Let timber industry workers resume work – STIA
KOTA KINABALU: Sabah Timber Industries Association (STIA) president Chua Yeong Perng applauds the State Government for the decisive move to protect the citizens of Sabah from the Coronavirus (Covid-19) pandemic.
“The STIA supports the government in the difficult task of finding the right balance between ensuring the survival of industry and ensuring the safety of the population during such an unprecedented crisis,” Chua said.
He also took the opportunity to thank all the frontliners who had sacrificed so much for the State.
Chua emphasized that there were several looming issues that would further weaken the timber industry’s ability to pay workers’ wages for the coming months.
“If remedial action is not taken during and after the Movement Control Order (MCO), the repercussions would be irreversible. The association would like to present suggestions to the Government that would increase employers’ ability to cover wages for the upcoming critical months.
“The timber sector currently has approximately 30,000 fulltime employees and between 5,000 and 10,000 piecemeal or part-time workers. Liquidity within the forest and timber industry is of the utmost concern for the next few months.
“Majority of the players in the industry would struggle to sustain existing payroll commitments. At least 50 percent of the workforce in the upstream and downstream sector will be facing job security risks,” Chua said.
He said due to the inherent remote location of timber factories and logging camps, most companies have 30-40 percent their workforce residing in living quarters within factory premises or logging camps.
“By default, workers’ quarters act as a quarantine area since entry and exit is restricted and controlled by security personnel.
“Since implementation of the MCO, companies have proven to have successfully controlled and monitored the welfare conditions of workers staying in company quarters.
“With companies executing additional safety measures (PPE distribution, temperature check and personnel medical monitoring) the risk of infection for this segment of the workforce is extremely low. Consideration should be given for these workers to be allowed to commence work immediately.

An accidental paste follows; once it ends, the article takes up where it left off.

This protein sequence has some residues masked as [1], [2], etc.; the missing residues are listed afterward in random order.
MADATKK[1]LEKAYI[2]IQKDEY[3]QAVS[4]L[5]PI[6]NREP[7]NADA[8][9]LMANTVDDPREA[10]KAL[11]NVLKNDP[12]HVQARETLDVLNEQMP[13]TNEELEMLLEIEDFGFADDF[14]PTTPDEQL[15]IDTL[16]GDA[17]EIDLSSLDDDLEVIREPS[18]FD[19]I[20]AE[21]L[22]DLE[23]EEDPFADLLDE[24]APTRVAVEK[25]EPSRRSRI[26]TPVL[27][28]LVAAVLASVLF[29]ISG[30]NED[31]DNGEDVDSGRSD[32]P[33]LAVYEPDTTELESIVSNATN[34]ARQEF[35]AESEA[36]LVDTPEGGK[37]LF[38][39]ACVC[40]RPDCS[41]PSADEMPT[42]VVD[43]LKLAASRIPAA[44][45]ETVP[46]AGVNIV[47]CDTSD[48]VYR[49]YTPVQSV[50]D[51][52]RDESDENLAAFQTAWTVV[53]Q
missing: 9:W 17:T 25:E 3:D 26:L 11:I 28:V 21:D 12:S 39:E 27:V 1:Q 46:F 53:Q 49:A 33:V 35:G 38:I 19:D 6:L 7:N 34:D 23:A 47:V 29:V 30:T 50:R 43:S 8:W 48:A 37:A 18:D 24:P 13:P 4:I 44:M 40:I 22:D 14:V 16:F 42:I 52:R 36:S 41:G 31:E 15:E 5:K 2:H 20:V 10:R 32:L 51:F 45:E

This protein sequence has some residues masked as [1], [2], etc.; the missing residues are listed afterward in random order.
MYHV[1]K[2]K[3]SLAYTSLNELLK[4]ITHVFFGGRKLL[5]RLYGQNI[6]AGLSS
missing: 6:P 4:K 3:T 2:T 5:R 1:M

“Social distancing within tight confines of worker quarters has no additional advantage over factory or camp operational areas.
“The economic impact of losing four weeks (and potentially more if MCO is extended) of productivity however in March - April will have far reaching consequences on the forest and timber industry. STIA has serious concerns on industry’s capacity to cover wages in May, June and July,” Chua said.
He said shipment of ready goods, controlled movement of perishable raw material (felled logs) and systematic re-starting of manufacturing would go a long way in improving the industry’s ability to maintain and pay its workforce.
“STIA estimates that there are approximately 120 containers, worth RM9-10 million of products at Port and at various factory locations that that have been held back.
“There are approximately 100,000 -120,000 m3 of felled logs, valued between RM35-45 million, currently sitting idle due to the MCO. The value and quality of the logs continue to deteriorate each week. We expect, overall, these felled logs would have lost at least 15-20 percent of their inherent value.
“Certain non-durable species have lost nearly all its commercial value by now. In addition to this, downstream mills are now faced with the critical problem of wood adhesives expiring.
“If partial production is not permitted over the next few days, it is estimated 964 MT (963,000 kgs) of plywood and woodworking adhesives will need to be disposed of. The value of adhesives and the disposal cost will come to between RM5 milion and M8 million.
“There is the concern also that Sabah may not have the facilities to dispose of such quantities in such a short time frame. STIA is extremely concerned that the combination of the above factors will ultimately impact the industry’s short term ability to cover employee wages for April and the months after.”
As such, Chua said the STIA appealed to the government to grant special permission during the current MCO period for ready shipments to be exported.
“To avoid massive adhesive disposal problems, selected factories with expiring adhesives to be also given restricted production days in order to utilize their adhesive stock.
“In event the MCO is extended beyond April 14, STIA suggests the government allow for certain upstream and downstream activities to commence operation.
“It is recommended that authorities take reference to other states in Malaysia like Sarawak and Johor which have permitted scaled down manufacturing operations to commence.
“It is understood that manufacturing in these states are limited within specific timber industrial clusters and a cap has been placed on the number of workers allowed to return to work.
“The authorities could take the initiative to allow movement of raw material and manufacturing to progressively startup within timber clusters (Keningau, KKIP, Ladalam, Kimanis) that are not deemed a high risk area (hot/red zone).
As highlighted by various other SME associations, Chua said STIA was also of the opinion that the recently announced Federal Government Stimulus Package lacks focus on SMEs.
He said it was apparent that majority of the SMEs felt that the recent wage subsidy would fall short in its desired intent of saving jobs. "As such, any quick action in the coming days to mitigate the impending short term cash flow problems will go far in reducing any large scale worker redundancy.
“STIA feels that it is necessary for the State Government to consider making minor changes to the current MCO. This will at least allow the industry to help itself in the interim,” Chua concluded.